If you own a local business -- let's say, for example, it's called Robert's Pancake House -- you want to make sure that people in your community happen upon it when seeking a reputable pancake establishment to patronize. And more than ever, potential customers are using social media to evaluate businesses that provide services: hotels, barbershops, nail salons, restaurants, etc. If you haven't already optimized your company's Facebook page for the site's search function, you've already fallen behind the field.
Luckily, John Rampton over at Forbes has some tips for making sure that Robert's Pancake House reigns supreme in the ultra-competitive municipal pancake market. His tips are summed up below:
1. Your Facebook business page title and website URL should match. Facebook search prefers brand consistency.
2. Fill out your profile completely. Facebook pulls many of its search keywords from the About section so make sure not to skimp there. Writing about yourself on Facebook is the easiest thing in the world. There's no excuse not to include all necessary information.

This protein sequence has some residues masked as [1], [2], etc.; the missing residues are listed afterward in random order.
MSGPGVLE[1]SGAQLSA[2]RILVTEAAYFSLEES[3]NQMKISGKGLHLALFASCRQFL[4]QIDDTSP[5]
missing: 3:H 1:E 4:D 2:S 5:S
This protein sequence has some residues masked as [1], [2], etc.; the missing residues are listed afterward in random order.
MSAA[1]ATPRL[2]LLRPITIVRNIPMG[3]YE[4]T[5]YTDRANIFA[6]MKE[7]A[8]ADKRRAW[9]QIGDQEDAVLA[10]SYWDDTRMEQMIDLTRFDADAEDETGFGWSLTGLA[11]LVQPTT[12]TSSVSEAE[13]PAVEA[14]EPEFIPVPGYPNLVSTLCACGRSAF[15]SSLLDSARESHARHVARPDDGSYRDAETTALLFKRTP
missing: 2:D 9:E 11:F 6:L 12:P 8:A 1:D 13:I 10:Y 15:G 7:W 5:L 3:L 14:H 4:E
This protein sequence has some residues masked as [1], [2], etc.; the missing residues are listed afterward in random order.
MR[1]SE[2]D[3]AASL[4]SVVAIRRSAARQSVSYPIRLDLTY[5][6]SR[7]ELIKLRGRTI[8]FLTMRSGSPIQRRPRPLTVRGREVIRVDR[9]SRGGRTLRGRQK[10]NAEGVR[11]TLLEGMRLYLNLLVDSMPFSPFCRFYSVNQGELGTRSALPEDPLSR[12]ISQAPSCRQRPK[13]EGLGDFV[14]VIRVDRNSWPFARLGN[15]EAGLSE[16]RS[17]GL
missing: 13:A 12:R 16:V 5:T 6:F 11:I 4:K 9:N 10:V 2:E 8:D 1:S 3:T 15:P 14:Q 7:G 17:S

3. Post lots of quality content. Likes, shares, and comments are currency for businesses on Facebook. The more you have, the more the site's search feature will prioritize your page.
4. Interact with your audience. "Engagement" is more than just a buzzword. Here's what Rampton says:
"Remember, you want to converse with audience on Facebook, and not just shout sales pitches at them. A great do that is by engaging and interacting with them. The more this occurs, the better opportunity you have to improve your search ranking."
5. Finally, use Facebook apps to expand the ways you connect with customers.
Rampton expands on all these points in his article (linked again below) and wraps everything up with a simple truth: social media marketing is a necessity to survive in today's business world. Customers, especially the younger ones, are going to do their research before deciding on who to give their business to. Making sure they can find you online is really half the battle.
Read more at Forbes